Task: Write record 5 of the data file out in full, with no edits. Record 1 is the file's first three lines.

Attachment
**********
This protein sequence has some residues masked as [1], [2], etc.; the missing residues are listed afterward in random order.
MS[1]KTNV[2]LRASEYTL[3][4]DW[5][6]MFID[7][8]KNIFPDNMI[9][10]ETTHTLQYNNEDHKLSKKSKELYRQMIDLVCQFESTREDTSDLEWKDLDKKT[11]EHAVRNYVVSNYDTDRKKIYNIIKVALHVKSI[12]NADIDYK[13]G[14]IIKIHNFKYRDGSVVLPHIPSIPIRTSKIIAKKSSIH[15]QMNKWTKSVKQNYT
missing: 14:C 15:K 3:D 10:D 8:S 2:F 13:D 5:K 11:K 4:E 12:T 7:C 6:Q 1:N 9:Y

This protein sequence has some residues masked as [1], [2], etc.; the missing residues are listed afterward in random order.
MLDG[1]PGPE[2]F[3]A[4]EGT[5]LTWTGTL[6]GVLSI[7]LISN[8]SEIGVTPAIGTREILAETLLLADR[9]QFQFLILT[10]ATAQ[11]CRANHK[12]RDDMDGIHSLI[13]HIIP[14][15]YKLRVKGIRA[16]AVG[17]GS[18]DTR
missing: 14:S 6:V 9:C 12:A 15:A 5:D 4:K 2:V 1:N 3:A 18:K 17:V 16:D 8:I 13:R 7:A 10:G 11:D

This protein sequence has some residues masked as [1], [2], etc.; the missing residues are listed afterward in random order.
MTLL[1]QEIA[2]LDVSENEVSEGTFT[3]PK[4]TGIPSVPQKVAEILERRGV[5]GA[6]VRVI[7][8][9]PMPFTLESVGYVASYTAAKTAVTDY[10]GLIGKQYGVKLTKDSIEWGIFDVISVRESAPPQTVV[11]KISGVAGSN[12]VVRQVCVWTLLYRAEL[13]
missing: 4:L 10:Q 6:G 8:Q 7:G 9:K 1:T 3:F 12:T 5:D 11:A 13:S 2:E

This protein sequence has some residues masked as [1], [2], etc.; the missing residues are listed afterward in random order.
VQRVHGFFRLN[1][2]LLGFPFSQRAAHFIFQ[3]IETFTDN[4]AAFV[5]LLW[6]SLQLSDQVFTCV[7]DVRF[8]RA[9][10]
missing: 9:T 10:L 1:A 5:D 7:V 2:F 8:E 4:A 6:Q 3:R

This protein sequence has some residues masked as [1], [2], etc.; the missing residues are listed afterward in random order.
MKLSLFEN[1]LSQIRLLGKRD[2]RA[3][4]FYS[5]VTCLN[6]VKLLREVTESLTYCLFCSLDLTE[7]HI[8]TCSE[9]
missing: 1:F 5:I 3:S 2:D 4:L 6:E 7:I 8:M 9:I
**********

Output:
This protein sequence has some residues masked as [1], [2], etc.; the missing residues are listed afterward in random order.
MKLSLFEN[1]LSQIRLLGKRD[2]RA[3][4]FYS[5]VTCLN[6]VKLLREVTESLTYCLFCSLDLTE[7]HI[8]TCSE[9]
missing: 1:F 5:I 3:S 2:D 4:L 6:E 7:I 8:M 9:I